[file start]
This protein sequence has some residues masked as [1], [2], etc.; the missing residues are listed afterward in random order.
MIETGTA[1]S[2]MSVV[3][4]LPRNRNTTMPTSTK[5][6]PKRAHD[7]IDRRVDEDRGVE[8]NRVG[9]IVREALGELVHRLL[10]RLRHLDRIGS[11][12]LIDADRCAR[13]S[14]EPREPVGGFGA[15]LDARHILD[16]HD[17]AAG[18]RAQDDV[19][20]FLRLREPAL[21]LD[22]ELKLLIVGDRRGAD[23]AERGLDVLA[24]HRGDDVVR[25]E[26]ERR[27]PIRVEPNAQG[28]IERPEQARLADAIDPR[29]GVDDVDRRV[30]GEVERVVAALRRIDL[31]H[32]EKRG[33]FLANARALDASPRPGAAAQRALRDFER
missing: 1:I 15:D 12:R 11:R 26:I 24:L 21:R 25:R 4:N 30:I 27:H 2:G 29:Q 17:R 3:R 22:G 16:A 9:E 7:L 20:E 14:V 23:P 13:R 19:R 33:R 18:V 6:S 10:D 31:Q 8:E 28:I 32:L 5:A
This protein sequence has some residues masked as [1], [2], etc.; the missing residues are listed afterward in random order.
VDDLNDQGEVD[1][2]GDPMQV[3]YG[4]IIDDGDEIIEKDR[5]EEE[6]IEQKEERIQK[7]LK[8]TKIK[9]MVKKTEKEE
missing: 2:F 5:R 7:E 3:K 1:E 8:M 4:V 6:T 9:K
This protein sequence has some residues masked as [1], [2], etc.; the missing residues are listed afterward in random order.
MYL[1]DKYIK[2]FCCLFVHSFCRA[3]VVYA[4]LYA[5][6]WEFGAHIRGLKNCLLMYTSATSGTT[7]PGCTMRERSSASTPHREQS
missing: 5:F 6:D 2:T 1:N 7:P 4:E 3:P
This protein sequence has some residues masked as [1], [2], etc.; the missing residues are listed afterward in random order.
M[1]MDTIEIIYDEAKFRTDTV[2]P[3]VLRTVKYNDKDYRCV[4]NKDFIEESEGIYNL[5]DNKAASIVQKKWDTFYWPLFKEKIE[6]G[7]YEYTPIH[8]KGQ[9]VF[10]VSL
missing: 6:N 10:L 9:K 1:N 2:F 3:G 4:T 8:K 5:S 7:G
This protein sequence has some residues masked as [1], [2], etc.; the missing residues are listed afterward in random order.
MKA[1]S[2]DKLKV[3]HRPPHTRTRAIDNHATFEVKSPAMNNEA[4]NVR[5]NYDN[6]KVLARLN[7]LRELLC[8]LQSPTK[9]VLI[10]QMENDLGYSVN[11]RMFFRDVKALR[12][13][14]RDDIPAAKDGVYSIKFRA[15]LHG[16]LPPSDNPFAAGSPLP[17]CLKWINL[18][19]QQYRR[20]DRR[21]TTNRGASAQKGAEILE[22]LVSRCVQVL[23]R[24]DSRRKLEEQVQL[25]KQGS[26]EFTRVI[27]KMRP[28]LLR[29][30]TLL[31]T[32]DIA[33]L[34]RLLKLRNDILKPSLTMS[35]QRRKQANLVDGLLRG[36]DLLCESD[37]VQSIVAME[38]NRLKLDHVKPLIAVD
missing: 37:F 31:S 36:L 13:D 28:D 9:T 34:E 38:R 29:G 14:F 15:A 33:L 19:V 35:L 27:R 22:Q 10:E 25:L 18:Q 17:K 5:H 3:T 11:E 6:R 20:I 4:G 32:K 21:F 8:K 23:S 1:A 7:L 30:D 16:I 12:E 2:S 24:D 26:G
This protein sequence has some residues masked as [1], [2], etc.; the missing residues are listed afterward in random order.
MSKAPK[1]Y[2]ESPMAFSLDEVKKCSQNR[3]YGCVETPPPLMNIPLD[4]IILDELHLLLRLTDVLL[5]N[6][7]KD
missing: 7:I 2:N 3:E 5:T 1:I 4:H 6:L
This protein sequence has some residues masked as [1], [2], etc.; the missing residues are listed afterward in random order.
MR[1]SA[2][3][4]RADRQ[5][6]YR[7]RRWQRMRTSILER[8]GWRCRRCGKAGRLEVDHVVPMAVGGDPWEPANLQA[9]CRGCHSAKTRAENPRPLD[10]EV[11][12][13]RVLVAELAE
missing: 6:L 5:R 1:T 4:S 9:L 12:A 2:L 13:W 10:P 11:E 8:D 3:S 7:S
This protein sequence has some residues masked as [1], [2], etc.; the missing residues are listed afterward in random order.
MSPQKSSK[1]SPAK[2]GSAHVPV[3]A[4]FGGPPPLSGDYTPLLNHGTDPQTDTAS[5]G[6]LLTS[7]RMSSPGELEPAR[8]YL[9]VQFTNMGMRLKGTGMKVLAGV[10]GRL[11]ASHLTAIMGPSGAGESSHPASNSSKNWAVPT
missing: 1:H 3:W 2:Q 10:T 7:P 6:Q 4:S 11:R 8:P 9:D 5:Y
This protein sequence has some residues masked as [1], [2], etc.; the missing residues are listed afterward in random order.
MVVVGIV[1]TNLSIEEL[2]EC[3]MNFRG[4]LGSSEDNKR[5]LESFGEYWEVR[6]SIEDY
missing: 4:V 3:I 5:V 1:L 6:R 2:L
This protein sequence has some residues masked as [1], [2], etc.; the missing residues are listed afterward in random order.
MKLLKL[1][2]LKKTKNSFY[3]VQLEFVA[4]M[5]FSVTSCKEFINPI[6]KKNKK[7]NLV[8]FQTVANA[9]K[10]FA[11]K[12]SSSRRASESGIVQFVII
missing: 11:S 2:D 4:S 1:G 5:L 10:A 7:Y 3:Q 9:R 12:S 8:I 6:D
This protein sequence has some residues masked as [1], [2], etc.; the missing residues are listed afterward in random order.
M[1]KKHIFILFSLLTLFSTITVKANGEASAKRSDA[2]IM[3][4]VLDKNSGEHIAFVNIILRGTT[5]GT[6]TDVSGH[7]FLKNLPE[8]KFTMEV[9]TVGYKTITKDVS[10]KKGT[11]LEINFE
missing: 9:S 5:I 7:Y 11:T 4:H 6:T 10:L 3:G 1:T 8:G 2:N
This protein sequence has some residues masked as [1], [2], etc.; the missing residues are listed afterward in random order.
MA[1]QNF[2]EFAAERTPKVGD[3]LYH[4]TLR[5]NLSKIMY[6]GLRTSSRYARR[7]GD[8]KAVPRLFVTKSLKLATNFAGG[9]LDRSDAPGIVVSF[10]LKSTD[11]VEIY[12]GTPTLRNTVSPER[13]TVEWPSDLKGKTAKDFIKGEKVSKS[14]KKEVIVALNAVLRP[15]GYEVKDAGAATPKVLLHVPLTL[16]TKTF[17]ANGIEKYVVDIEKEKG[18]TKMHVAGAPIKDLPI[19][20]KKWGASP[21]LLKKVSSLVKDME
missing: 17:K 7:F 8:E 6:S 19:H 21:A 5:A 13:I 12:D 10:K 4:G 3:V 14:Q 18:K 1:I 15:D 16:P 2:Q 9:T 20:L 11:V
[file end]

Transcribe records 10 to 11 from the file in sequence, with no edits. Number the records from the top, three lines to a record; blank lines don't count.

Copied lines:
This protein sequence has some residues masked as [1], [2], etc.; the missing residues are listed afterward in random order.
MKLLKL[1][2]LKKTKNSFY[3]VQLEFVA[4]M[5]FSVTSCKEFINPI[6]KKNKK[7]NLV[8]FQTVANA[9]K[10]FA[11]K[12]SSSRRASESGIVQFVII
missing: 11:S 2:D 4:S 1:G 5:L 10:A 7:Y 3:Q 9:R 12:S 8:I 6:D
This protein sequence has some residues masked as [1], [2], etc.; the missing residues are listed afterward in random order.
M[1]KKHIFILFSLLTLFSTITVKANGEASAKRSDA[2]IM[3][4]VLDKNSGEHIAFVNIILRGTT[5]GT[6]TDVSGH[7]FLKNLPE[8]KFTMEV[9]TVGYKTITKDVS[10]KKGT[11]LEINFE
missing: 9:S 5:I 7:Y 11:T 4:H 6:T 10:L 3:G 1:T 8:G 2:N